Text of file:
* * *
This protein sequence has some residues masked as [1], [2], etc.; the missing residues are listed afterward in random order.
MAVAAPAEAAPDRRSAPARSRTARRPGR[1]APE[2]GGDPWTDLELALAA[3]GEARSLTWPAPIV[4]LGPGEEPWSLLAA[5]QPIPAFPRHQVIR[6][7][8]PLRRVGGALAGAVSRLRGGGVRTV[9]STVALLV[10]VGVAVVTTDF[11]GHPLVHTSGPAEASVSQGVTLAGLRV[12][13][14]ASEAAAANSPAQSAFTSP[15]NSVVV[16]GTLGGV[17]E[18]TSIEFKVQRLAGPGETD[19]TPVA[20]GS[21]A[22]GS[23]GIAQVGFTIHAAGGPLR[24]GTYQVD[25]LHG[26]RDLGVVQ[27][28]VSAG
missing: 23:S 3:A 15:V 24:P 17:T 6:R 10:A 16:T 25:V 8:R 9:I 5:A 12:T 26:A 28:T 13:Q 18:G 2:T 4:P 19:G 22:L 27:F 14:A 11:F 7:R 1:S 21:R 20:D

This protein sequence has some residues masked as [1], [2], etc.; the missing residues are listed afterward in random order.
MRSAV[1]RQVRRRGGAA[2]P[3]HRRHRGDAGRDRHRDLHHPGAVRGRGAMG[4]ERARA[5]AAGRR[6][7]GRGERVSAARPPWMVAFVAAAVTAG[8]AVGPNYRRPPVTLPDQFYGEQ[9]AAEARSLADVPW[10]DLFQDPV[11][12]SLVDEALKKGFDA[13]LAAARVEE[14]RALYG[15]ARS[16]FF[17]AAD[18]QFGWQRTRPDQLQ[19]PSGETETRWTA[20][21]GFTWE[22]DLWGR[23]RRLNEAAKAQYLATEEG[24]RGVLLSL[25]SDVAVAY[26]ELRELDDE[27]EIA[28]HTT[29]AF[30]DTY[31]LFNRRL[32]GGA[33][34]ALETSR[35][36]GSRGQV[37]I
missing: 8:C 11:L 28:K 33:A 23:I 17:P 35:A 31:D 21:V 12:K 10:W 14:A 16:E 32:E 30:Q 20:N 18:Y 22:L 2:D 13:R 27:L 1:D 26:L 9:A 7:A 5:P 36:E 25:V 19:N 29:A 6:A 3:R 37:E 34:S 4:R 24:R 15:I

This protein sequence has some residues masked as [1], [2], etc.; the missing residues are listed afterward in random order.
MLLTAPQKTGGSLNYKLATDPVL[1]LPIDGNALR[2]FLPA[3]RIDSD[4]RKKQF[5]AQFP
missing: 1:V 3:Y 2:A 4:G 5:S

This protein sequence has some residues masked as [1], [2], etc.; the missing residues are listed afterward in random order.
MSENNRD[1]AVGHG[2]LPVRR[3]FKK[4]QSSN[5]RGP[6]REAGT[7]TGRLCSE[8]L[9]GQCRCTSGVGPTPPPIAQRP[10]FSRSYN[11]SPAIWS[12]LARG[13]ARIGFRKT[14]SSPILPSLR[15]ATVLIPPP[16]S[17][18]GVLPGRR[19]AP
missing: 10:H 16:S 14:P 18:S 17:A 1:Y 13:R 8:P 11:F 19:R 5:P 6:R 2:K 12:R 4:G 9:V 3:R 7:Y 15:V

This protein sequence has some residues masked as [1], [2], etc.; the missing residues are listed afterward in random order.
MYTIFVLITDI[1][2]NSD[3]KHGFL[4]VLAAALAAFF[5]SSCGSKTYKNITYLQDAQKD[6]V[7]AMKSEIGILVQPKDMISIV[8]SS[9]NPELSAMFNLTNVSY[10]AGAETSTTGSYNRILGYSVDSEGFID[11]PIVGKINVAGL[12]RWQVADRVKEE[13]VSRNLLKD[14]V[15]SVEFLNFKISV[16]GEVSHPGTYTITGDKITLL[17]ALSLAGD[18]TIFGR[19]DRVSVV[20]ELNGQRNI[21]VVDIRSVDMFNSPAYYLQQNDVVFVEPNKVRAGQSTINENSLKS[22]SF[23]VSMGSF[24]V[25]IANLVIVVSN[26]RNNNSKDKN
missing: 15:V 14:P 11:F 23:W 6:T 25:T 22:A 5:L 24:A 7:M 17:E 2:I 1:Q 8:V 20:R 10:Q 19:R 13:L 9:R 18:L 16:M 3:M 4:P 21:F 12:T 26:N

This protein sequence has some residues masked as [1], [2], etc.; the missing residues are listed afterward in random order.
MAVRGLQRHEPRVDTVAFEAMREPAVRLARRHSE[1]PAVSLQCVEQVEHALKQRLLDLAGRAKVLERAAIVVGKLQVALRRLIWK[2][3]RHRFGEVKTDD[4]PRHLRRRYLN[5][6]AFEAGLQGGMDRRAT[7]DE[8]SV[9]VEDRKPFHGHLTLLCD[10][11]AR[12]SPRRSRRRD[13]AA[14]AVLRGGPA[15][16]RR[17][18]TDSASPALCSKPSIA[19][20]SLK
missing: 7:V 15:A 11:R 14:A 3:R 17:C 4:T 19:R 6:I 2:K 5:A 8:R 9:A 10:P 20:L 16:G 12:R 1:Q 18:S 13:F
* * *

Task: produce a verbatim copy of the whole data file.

This protein sequence has some residues masked as [1], [2], etc.; the missing residues are listed afterward in random order.
MAVAAPAEAAPDRRSAPARSRTARRPGR[1]APE[2]GGDPWTDLELALAA[3]GEARSLTWPAPIV[4]LGPGEEPWSLLAA[5]QPIPAFPRHQVIR[6][7][8]PLRRVGGALAGAVSRLRGGGVRTV[9]STVALLV[10]VGVAVVTTDF[11]GHPLVHTSGPAEASVSQGVTLAGLRV[12][13][14]ASEAAAANSPAQSAFTSP[15]NSVVV[16]GTLGGV[17]E[18]TSIEFKVQRLAGPGETD[19]TPVA[20]GS[21]A[22]GS[23]GIAQVGFTIHAAGGPLR[24]GTYQVD[25]LHG[26]RDLGVVQ[27][28]VSAG
missing: 23:S 3:A 15:V 24:P 17:T 6:R 10:A 16:T 25:V 8:R 9:I 5:A 12:T 26:A 28:T 13:Q 18:G 2:T 4:P 19:G 22:L 27:F 14:A 11:F 7:R 1:S 21:R 20:D

This protein sequence has some residues masked as [1], [2], etc.; the missing residues are listed afterward in random order.
MRSAV[1]RQVRRRGGAA[2]P[3]HRRHRGDAGRDRHRDLHHPGAVRGRGAMG[4]ERARA[5]AAGRR[6][7]GRGERVSAARPPWMVAFVAAAVTAG[8]AVGPNYRRPPVTLPDQFYGEQ[9]AAEARSLADVPW[10]DLFQDPV[11][12]SLVDEALKKGFDA[13]LAAARVEE[14]RALYG[15]ARS[16]FF[17]AAD[18]QFGWQRTRPDQLQ[19]PSGETETRWTA[20][21]GFTWE[22]DLWGR[23]RRLNEAAKAQYLATEEG[24]RGVLLSL[25]SDVAVAY[26]ELRELDDE[27]EIA[28]HTT[29]AF[30]DTY[31]LFNRRL[32]GGA[33][34]ALETSR[35][36]GSRGQV[37]I
missing: 8:C 11:L 28:K 33:A 23:I 17:P 35:A 31:D 21:V 12:K 10:W 14:A 16:E 32:E 30:Q 20:N 18:Y 22:L 2:D 13:R 27:L 1:D 26:L 9:A 7:A 5:P 36:E 25:V 19:N 29:A 6:A 3:R 37:E 34:S 4:R 24:R 15:I

This protein sequence has some residues masked as [1], [2], etc.; the missing residues are listed afterward in random order.
MLLTAPQKTGGSLNYKLATDPVL[1]LPIDGNALR[2]FLPA[3]RIDSD[4]RKKQF[5]AQFP
missing: 1:V 3:Y 2:A 4:G 5:S

This protein sequence has some residues masked as [1], [2], etc.; the missing residues are listed afterward in random order.
MSENNRD[1]AVGHG[2]LPVRR[3]FKK[4]QSSN[5]RGP[6]REAGT[7]TGRLCSE[8]L[9]GQCRCTSGVGPTPPPIAQRP[10]FSRSYN[11]SPAIWS[12]LARG[13]ARIGFRKT[14]SSPILPSLR[15]ATVLIPPP[16]S[17][18]GVLPGRR[19]AP
missing: 10:H 16:S 14:P 18:S 17:A 1:Y 13:R 8:P 11:F 19:R 5:P 6:R 2:K 12:R 4:G 9:V 3:R 7:Y 15:V

This protein sequence has some residues masked as [1], [2], etc.; the missing residues are listed afterward in random order.
MYTIFVLITDI[1][2]NSD[3]KHGFL[4]VLAAALAAFF[5]SSCGSKTYKNITYLQDAQKD[6]V[7]AMKSEIGILVQPKDMISIV[8]SS[9]NPELSAMFNLTNVSY[10]AGAETSTTGSYNRILGYSVDSEGFID[11]PIVGKINVAGL[12]RWQVADRVKEE[13]VSRNLLKD[14]V[15]SVEFLNFKISV[16]GEVSHPGTYTITGDKITLL[17]ALSLAGD[18]TIFGR[19]DRVSVV[20]ELNGQRNI[21]VVDIRSVDMFNSPAYYLQQNDVVFVEPNKVRAGQSTINENSLKS[22]SF[23]VSMGSF[24]V[25]IANLVIVVSN[26]RNNNSKDKN
missing: 15:V 14:P 11:F 23:W 6:T 25:T 22:A 5:L 24:A 7:M 17:E 2:I 1:Q 8:V 20:R 10:Q 19:R 13:L 9:R 18:L 16:M 3:M 4:P 21:F 12:T 26:N

This protein sequence has some residues masked as [1], [2], etc.; the missing residues are listed afterward in random order.
MAVRGLQRHEPRVDTVAFEAMREPAVRLARRHSE[1]PAVSLQCVEQVEHALKQRLLDLAGRAKVLERAAIVVGKLQVALRRLIWK[2][3]RHRFGEVKTDD[4]PRHLRRRYLN[5][6]AFEAGLQGGMDRRAT[7]DE[8]SV[9]VEDRKPFHGHLTLLCD[10][11]AR[12]SPRRSRRRD[13]AA[14]AVLRGGPA[15][16]RR[17][18]TDSASPALCSKPSIA[19][20]SLK
missing: 7:V 15:A 11:R 14:A 3:R 17:C 4:T 19:R 6:I 2:K 5:A 8:R 9:A 10:P 20:L 16:G 12:R 1:Q 18:S 13:F